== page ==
In July, 2009, the 2nd U.S. Circuit Court of Appeals ruled that the FCC's "Indecency" Policy, which prohibited "single uses of vulgar words," was unconstitutional, violating the First Amendment rights of broadcasters. In April, the Justice Department appealed to the Supreme Court over the ongoing confusion on the FCC's enforcement of moral standards in broadcasting, stating that the Appeals Court rulings "preclude the commission from effectively implementing statutory restrictions on broadcast indecency that the agency has enforced since its creation in 1934." The Supreme Court announced on June 27th that it would revisit the case when it returns from its summer recess in October.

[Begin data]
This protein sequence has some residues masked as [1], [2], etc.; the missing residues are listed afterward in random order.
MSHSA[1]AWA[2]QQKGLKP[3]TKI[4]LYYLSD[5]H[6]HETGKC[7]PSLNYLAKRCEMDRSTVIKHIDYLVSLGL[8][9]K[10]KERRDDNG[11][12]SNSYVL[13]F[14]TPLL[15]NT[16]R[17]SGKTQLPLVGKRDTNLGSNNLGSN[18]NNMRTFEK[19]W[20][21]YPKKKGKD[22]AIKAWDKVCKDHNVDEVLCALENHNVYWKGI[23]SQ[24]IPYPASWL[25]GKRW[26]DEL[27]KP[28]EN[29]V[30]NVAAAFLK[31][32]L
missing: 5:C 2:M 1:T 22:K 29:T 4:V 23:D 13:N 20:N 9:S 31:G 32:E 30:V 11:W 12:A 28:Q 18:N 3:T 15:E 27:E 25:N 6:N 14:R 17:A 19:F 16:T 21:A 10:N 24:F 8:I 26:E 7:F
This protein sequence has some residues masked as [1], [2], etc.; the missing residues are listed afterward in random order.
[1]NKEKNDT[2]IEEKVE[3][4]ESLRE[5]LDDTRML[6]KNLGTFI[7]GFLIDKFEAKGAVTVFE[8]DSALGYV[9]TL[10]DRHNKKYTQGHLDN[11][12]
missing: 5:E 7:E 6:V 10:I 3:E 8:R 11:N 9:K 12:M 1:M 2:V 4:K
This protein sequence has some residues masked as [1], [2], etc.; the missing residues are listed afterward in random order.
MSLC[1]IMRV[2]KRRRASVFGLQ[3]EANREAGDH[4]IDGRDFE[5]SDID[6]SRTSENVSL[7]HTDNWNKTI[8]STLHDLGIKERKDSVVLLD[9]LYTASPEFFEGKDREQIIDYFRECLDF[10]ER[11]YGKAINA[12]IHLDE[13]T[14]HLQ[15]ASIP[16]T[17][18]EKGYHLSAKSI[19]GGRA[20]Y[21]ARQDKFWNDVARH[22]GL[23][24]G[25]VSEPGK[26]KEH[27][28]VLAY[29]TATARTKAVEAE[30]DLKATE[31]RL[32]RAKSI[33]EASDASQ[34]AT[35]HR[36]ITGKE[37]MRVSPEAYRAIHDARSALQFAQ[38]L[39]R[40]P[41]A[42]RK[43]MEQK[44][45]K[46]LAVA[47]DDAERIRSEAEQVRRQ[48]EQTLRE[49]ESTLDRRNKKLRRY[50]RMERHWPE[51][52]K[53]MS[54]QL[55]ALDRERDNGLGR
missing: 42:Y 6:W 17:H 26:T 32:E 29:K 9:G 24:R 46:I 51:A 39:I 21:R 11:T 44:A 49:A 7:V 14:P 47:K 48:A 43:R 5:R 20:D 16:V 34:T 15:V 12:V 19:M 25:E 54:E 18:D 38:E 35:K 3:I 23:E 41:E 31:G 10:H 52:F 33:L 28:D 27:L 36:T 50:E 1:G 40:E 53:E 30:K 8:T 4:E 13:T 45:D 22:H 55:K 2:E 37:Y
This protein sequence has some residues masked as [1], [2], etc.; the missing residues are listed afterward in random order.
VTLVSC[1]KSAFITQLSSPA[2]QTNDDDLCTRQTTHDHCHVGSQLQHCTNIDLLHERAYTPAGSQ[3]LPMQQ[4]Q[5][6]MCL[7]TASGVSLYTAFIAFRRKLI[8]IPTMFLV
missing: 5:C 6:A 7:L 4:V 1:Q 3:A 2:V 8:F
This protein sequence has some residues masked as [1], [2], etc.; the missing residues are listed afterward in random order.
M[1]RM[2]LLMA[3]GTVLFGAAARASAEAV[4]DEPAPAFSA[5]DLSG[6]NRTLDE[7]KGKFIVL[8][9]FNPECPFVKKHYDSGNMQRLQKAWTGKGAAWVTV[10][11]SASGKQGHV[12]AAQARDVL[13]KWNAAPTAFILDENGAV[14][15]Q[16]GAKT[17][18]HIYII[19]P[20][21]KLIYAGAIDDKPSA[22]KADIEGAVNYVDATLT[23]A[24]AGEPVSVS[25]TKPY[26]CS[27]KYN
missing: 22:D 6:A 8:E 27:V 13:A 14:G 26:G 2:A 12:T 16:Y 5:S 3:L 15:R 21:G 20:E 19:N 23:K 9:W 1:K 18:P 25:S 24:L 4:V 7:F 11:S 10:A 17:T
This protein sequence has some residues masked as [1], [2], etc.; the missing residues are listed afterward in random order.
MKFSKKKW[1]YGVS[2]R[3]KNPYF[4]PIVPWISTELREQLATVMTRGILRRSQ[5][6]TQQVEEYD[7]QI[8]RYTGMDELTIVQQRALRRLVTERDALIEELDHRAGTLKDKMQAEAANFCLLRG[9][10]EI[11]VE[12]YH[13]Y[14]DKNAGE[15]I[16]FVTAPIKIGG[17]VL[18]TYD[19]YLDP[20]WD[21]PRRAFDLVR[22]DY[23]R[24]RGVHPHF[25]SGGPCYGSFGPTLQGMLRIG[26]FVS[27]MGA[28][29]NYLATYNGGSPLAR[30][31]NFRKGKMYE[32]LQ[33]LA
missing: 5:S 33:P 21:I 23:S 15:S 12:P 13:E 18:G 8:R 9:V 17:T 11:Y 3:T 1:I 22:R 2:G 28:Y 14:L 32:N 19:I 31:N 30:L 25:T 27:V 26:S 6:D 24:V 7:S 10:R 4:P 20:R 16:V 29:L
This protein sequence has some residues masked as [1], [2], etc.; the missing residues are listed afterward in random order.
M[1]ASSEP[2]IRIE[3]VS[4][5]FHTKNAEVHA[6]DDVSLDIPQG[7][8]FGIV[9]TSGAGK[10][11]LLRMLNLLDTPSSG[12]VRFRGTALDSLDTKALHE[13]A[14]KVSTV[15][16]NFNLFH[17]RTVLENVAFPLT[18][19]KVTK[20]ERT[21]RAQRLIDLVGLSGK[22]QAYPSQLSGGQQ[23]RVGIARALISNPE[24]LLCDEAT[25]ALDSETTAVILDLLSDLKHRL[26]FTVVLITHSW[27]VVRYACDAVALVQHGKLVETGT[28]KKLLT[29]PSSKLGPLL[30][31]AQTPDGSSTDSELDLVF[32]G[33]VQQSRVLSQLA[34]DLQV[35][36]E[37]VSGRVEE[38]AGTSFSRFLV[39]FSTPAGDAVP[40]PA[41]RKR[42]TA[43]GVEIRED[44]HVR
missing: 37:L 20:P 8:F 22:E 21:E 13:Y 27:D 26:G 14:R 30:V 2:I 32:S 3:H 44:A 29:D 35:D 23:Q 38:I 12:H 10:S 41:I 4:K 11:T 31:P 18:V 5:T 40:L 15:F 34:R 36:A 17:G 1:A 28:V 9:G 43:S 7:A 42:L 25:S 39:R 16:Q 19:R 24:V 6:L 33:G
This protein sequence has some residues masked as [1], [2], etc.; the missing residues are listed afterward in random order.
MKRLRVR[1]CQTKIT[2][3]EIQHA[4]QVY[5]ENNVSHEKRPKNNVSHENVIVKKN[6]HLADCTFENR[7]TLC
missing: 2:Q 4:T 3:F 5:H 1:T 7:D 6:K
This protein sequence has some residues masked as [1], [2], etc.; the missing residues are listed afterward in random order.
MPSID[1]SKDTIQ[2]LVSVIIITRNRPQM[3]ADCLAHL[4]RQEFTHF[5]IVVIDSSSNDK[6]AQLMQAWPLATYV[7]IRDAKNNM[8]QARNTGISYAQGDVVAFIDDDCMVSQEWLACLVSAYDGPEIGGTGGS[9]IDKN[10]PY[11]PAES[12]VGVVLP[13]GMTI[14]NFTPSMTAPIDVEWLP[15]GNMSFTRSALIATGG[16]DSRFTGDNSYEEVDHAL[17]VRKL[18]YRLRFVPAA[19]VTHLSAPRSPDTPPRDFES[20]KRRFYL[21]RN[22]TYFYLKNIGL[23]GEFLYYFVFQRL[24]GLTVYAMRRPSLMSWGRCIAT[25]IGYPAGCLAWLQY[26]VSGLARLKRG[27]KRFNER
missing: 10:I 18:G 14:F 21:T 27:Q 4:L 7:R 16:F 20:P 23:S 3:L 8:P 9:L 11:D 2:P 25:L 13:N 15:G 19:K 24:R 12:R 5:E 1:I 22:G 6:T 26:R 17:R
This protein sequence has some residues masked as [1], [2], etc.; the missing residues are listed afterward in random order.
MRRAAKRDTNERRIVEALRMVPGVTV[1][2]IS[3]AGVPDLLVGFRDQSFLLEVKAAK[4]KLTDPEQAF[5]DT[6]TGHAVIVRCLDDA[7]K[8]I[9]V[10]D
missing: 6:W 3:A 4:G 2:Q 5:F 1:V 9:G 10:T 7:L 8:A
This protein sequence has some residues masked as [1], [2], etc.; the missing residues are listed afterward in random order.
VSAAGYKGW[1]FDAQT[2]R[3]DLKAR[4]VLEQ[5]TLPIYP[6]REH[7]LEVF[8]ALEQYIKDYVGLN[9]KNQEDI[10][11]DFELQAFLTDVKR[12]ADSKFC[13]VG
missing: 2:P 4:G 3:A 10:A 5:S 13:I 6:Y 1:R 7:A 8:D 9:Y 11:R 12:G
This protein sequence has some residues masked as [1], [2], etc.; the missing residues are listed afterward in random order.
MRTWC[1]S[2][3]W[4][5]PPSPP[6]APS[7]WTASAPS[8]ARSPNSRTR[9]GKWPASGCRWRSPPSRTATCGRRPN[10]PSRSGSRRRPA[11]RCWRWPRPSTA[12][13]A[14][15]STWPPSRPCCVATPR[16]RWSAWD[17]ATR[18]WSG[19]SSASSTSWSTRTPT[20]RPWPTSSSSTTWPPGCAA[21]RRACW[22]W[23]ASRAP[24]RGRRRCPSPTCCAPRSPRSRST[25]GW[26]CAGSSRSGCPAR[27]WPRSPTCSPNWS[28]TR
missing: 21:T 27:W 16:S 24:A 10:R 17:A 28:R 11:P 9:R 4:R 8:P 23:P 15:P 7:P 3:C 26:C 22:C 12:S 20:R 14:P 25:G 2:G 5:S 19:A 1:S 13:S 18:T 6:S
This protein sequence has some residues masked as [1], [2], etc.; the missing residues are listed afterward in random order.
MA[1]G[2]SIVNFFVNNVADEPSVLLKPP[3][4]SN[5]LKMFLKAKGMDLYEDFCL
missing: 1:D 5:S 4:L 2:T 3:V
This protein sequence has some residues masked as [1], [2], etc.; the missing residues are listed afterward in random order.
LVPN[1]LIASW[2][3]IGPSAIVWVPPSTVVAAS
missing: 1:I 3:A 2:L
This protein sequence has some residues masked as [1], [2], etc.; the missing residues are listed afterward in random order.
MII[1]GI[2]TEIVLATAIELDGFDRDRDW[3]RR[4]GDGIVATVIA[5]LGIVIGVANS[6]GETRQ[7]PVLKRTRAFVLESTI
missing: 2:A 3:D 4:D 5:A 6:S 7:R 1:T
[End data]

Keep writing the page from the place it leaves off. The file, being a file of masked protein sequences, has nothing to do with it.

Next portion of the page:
Update: On June 21, 2012, the Supreme Court held that the FCC had exceeded its authority in fining broadcasters for the fleeting nudity and expletives at issue in the case, because the agency had failed to provide adequate notice to broadcasters about what kind of content would be deemed indecent.  However, the Court declined to hold that the FCC's actions violated the First Amendment.  Given the history of litigation on this issue, the question is highly likely to arise again sometime in the future.